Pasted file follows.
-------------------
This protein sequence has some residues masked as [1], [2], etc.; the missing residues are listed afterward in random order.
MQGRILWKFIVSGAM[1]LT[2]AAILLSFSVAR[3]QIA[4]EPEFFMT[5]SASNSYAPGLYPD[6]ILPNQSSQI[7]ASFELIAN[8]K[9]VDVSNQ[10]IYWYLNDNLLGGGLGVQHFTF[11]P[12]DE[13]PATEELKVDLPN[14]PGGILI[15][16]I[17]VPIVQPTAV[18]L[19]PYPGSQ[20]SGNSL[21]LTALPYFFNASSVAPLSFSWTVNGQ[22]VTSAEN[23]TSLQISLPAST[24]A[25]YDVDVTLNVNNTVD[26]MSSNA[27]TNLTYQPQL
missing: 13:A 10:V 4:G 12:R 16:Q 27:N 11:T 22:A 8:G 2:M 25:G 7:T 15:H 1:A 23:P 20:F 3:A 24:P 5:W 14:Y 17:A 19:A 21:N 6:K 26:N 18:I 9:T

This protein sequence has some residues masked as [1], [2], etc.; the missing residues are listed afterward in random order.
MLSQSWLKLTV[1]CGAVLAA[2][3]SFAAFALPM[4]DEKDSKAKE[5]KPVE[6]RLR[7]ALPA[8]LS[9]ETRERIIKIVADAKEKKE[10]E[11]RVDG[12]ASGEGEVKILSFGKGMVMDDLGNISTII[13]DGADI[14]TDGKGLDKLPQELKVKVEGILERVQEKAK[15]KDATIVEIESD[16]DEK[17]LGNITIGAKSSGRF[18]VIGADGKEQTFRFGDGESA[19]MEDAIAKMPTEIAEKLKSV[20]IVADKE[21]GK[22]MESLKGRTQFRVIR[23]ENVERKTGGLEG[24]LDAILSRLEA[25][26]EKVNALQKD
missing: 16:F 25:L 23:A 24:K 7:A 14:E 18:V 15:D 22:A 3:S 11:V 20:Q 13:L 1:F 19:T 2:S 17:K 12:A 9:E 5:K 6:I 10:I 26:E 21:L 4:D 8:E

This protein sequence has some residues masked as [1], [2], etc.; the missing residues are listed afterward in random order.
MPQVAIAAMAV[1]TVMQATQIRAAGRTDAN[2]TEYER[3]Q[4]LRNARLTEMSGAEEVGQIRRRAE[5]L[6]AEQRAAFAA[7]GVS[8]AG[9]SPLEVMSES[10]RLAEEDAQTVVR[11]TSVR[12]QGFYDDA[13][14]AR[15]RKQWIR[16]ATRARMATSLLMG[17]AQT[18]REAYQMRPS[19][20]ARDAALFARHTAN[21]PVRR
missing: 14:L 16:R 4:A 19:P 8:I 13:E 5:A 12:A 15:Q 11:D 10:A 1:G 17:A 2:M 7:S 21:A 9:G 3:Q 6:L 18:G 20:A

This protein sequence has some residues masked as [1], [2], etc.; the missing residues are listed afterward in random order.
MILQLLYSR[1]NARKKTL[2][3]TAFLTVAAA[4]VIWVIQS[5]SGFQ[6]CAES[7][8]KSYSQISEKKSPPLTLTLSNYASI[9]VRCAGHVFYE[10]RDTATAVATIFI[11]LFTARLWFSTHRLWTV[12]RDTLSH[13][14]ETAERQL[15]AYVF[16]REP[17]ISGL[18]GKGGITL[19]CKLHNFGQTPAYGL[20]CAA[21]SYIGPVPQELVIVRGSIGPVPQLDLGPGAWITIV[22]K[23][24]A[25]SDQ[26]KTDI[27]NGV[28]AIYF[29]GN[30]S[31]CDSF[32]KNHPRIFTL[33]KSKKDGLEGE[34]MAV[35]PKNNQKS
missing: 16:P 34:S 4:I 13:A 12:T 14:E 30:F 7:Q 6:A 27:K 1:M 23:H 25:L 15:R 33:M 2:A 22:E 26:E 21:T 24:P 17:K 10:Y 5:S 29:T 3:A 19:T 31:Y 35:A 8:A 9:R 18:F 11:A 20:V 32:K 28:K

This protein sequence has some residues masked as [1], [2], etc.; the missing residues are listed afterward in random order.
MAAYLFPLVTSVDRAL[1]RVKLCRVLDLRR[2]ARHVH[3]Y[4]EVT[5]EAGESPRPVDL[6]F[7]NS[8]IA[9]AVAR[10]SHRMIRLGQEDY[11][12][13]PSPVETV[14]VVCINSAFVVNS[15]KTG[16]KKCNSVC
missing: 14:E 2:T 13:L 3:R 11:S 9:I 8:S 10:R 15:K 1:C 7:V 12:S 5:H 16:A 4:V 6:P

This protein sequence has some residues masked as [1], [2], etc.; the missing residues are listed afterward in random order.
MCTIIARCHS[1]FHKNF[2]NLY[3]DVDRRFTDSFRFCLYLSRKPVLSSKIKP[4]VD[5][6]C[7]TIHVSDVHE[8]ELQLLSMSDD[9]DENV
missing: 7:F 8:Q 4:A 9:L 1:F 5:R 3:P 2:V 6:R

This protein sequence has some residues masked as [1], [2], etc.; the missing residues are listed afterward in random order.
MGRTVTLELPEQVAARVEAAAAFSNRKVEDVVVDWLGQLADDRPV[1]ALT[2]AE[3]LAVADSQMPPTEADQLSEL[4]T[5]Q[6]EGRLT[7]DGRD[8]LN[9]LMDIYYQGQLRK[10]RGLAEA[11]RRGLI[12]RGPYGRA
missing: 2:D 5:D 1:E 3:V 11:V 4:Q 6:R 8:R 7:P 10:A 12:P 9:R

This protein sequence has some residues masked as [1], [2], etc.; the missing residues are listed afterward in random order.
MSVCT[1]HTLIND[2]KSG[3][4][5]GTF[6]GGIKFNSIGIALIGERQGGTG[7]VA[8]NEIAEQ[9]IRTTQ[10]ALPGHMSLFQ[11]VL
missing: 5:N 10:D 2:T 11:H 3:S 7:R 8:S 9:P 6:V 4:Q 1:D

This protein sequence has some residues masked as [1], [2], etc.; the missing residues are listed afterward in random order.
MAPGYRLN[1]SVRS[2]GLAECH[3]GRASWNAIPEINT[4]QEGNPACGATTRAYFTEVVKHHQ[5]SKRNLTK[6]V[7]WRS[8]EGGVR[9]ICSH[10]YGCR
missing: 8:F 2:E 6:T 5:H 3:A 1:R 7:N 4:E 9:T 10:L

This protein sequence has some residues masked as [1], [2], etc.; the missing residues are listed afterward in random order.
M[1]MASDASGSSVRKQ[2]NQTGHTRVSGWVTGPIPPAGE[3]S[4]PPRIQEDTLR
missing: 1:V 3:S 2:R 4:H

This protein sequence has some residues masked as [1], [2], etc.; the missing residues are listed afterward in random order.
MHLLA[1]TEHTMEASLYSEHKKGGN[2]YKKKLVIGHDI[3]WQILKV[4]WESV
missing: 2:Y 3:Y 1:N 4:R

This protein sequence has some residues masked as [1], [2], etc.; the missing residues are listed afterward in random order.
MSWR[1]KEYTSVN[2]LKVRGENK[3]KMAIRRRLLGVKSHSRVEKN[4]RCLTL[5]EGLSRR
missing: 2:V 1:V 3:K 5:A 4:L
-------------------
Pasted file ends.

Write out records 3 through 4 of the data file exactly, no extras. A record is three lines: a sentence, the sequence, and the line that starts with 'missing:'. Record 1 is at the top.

This protein sequence has some residues masked as [1], [2], etc.; the missing residues are listed afterward in random order.
MPQVAIAAMAV[1]TVMQATQIRAAGRTDAN[2]TEYER[3]Q[4]LRNARLTEMSGAEEVGQIRRRAE[5]L[6]AEQRAAFAA[7]GVS[8]AG[9]SPLEVMSES[10]RLAEEDAQTVVR[11]TSVR[12]QGFYDDA[13][14]AR[15]RKQWIR[16]ATRARMATSLLMG[17]AQT[18]REAYQMRPS[19][20]ARDAALFARHTAN[21]PVRR
missing: 14:L 16:R 4:A 19:P 8:I 13:E 5:A 12:A 15:Q 11:D 10:A 1:G 17:A 2:M 7:S 21:A 9:G 3:Q 6:L 18:G 20:A

This protein sequence has some residues masked as [1], [2], etc.; the missing residues are listed afterward in random order.
MILQLLYSR[1]NARKKTL[2][3]TAFLTVAAA[4]VIWVIQS[5]SGFQ[6]CAES[7][8]KSYSQISEKKSPPLTLTLSNYASI[9]VRCAGHVFYE[10]RDTATAVATIFI[11]LFTARLWFSTHRLWTV[12]RDTLSH[13][14]ETAERQL[15]AYVF[16]REP[17]ISGL[18]GKGGITL[19]CKLHNFGQTPAYGL[20]CAA[21]SYIGPVPQELVIVRGSIGPVPQLDLGPGAWITIV[22]K[23][24]A[25]SDQ[26]KTDI[27]NGV[28]AIYF[29]GN[30]S[31]CDSF[32]KNHPRIFTL[33]KSKKDGLEGE[34]MAV[35]PKNNQKS
missing: 16:P 34:S 4:I 13:A 12:T 14:E 30:F 7:Q 6:A 27:K 1:M 23:H 25:L 15:R 33:M 2:A 22:E 26:E 21:T 24:P 17:K 10:Y 5:S 29:T 3:A 19:T 31:Y 35:A 8:A 9:R 18:F 11:A 20:V 32:K 28:K